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The Product Data Black Hole: How to Avoid the Taxonomy Junk Drawer

Every house has one: The junk drawer. The place you shove things when you are not quite sure where to put them or whether to keep them. Mostly, the things just sit in the drawer, because after a while, you’re don’t remember what is in there. Once in a while, you shuffle through the junk drawer--when you get desperate for a specific item and can’t find it anywhere else. But rarely do you find what you’re looking for.

Companies have junk drawers too. That’s where they store information about items that have not found a home anywhere in the product taxonomy.  It may be a product that is close to being obsolete, or one with no other similar items that would justify a category, or items that are hard to classify, so you don’t want to be bothered with them.

Some junk drawers are very obvious in their label--”Other Products,” for example, or “Miscellaneous Goods.” A customer is not going to be interested in sifting through this set to find a product, though. Usually, customers go to a website with a good idea of what they are looking for and need a clear taxonomy to find that product. They don’t want to look for their product in the “Mos Eisley” of the web taxonomy and if forced to they will truly think your website is a “wretched hive of scum and villainy,” as the Star Wars spaceport was described.  (Not a Star Wars geek? Look here.)

How does this junk drawer of products happen?

Products on your ecommerce site sometimes end up there because it’s the path of least resistance. It’s easy to throw products that are hard to classify into that drawer. It’s easy to rush through the product onboarding process to meet a deadline and skip proper attribution. It’s easy to not utilize the consistency and accountability that governance provides.  But in this case taking the easy path leads to the wrong result. It takes your product to a black hole, a junk drawer and Mos Eisley.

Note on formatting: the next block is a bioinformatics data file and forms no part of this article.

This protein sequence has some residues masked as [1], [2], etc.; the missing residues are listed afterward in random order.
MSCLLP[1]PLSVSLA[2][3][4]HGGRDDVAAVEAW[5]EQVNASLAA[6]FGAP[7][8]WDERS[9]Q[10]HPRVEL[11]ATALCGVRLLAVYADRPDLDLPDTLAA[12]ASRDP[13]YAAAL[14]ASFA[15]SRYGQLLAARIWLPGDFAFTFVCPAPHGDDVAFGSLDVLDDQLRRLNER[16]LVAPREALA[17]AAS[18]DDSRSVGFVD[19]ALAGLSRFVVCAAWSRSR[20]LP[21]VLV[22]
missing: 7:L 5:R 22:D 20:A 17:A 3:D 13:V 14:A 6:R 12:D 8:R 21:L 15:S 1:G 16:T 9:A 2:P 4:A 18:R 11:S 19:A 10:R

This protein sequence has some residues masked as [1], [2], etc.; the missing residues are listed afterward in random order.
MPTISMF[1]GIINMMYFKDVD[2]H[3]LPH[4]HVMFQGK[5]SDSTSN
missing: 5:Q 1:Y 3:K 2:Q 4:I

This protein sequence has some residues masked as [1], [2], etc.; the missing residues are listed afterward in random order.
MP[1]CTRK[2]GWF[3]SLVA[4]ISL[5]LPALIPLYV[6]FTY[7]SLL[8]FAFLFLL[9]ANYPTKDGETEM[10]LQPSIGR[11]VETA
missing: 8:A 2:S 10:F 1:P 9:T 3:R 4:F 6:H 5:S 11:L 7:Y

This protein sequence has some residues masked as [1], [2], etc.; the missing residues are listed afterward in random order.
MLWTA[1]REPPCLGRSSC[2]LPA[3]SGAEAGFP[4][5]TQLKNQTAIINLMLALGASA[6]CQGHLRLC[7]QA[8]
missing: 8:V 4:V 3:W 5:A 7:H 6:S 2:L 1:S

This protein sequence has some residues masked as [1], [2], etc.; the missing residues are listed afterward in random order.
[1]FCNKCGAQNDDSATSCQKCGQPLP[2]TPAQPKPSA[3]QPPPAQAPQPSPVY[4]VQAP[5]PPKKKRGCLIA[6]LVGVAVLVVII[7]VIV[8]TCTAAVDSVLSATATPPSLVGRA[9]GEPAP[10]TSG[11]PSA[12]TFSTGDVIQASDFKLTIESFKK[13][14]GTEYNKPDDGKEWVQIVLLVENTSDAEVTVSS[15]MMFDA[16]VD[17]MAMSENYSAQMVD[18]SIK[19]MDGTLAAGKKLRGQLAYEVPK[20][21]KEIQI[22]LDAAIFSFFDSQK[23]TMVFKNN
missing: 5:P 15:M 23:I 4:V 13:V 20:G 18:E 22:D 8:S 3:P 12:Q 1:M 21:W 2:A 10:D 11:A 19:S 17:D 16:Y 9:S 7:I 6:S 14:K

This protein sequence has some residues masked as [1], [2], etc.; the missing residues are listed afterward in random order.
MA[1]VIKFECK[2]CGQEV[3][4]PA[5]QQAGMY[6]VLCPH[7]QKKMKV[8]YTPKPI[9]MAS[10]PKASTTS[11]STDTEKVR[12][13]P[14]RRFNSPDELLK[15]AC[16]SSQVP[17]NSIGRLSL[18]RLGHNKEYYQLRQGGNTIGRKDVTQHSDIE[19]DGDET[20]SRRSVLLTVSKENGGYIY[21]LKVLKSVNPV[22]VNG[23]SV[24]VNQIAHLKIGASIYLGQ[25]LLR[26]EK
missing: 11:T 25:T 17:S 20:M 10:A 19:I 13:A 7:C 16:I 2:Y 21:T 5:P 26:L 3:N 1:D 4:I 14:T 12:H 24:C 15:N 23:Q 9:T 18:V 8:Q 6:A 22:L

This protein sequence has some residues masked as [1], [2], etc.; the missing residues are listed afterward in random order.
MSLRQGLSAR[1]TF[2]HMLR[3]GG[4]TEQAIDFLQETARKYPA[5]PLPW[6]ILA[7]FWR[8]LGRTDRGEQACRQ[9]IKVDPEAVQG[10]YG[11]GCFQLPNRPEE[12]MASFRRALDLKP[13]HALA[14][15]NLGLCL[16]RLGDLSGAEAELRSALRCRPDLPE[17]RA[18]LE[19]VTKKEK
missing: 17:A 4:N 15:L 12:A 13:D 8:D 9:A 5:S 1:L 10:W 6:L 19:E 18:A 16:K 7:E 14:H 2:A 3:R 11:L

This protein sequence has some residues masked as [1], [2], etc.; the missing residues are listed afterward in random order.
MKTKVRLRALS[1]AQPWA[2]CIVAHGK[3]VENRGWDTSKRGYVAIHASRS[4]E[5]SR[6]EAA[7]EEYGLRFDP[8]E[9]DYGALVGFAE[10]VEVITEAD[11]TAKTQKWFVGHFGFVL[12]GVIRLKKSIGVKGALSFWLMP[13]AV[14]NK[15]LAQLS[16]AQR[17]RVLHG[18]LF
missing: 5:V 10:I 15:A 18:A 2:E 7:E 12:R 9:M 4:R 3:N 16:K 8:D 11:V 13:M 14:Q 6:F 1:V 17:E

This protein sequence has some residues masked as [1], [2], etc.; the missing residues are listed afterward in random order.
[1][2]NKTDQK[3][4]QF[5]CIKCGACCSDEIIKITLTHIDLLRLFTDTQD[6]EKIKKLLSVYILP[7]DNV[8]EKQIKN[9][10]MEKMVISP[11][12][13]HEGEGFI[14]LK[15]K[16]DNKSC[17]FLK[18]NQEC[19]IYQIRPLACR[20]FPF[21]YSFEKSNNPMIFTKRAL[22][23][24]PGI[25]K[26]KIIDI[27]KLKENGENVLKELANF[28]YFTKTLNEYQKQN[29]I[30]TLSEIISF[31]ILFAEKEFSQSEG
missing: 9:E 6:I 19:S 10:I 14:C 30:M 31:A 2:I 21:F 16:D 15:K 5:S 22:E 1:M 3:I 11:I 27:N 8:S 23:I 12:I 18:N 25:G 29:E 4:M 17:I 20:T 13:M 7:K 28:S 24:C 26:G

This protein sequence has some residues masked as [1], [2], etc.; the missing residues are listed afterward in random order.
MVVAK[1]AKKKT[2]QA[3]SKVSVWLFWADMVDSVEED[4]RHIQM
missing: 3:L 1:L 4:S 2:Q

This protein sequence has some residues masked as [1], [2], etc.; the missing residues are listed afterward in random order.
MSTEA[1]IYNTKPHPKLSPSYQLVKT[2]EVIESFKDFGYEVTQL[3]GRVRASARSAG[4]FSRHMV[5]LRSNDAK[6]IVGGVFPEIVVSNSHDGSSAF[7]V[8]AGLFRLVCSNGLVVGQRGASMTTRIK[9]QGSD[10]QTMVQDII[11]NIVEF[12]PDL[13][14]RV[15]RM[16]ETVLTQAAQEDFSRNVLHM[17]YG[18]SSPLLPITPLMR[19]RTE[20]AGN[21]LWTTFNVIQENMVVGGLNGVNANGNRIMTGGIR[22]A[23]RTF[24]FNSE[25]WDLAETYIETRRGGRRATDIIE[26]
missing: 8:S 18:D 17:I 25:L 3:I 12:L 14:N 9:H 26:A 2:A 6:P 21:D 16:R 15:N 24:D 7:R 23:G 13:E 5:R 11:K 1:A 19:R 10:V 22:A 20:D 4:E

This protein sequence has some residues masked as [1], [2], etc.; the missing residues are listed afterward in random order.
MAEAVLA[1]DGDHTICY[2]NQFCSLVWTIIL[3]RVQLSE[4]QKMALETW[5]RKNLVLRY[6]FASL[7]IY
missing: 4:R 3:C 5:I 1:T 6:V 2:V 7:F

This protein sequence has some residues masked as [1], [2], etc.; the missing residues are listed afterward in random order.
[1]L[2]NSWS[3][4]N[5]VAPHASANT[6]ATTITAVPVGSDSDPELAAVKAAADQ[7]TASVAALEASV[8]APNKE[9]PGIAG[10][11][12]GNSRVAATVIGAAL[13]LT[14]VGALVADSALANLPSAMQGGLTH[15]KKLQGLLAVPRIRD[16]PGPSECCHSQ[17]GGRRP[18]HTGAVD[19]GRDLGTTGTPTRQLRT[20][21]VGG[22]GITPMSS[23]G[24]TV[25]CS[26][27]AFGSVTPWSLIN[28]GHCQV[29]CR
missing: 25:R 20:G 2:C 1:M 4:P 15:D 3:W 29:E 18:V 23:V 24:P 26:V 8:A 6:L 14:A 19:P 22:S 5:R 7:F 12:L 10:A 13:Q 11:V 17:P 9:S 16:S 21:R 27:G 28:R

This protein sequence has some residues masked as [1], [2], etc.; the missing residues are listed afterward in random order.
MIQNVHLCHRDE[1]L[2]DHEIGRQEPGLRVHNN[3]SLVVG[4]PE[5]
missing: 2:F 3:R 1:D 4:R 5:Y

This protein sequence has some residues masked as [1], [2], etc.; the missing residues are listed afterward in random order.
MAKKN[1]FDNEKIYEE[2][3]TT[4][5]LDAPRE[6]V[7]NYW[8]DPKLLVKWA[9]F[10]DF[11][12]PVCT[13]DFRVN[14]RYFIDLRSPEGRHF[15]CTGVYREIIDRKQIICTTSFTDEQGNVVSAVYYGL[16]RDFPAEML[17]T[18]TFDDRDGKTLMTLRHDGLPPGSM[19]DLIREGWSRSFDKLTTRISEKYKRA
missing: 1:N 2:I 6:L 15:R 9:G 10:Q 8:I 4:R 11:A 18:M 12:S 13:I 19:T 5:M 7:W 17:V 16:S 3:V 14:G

How do you avoid the product taxonomy junk drawer?

Fortunately, these items make up only about 1% of the product load, and there are some steps you can take to put them where they belong. These miscellaneous items can find a home through the use of an is-ness product structure in your Product Information Management system. The “is-ness” taxonomy provides category-specific attribution for a product so it is properly detailed.

 Whether a product is a replacement part, a retrofit kit, or an obsolete item, it still deserves proper attribution. Attributes are the “about-ness” descriptors that help shoppers zero in on what they want. A replacement part for a lawn mower could be a blade, a motor part, or a handle. These items all have different attributions that describes them, so they should not be put in a “parts” drawer that does not distinguish one from another. Customers make their buying decisions based on these specifics. They may want a specific handle type, perhaps ergonomic, perhaps metal to last longer. Attributes that are category-specific, such as the attribute ‘Handle Type’, would be assigned to all hand tools but would not make sense for lightbulbs.

Another key to avoiding this problem is having a governance system in place to add/modify/delete product taxonomy categories. If the data steward does not know how to add a category or if the process is too complicated, this can lead to products being stuffed into the wrong node. A clear process should exist for each possibility and an annual taxonomy health check should occur to ensure that the taxonomy and schema are in line with the company’s breadth of product. The product taxonomy is an ever evolving organism that should be continuously as product categories go obsolete or new product categories come in.

Category-specific attributes, or schema, ensure that all “is-ness” terminal categories has attribution or “about-ness” to support that specific category or node, because the category carries those attributes.  The customer is deserving of these options. Take the time to categorize these items correctly so they get accurate attribution and have a clean system in place to add categories. None of your products should be demoted to the junk drawer. If they are in this outer rim black hole, they will not be found. Be accountable for all your products, and your customers will appreciate it.  

Chantal Schweizer
Chantal Schweizer
Chantal Schweizer is a taxonomy professional with over 10 years of experience in Product Information and Taxonomy. Prior to joining Earley Information Science, Chantal worked on the Product Information team at Grainger for 9 years, Schneider Electric’s PIM team for 2 years and had some previous work in PIM consulting.

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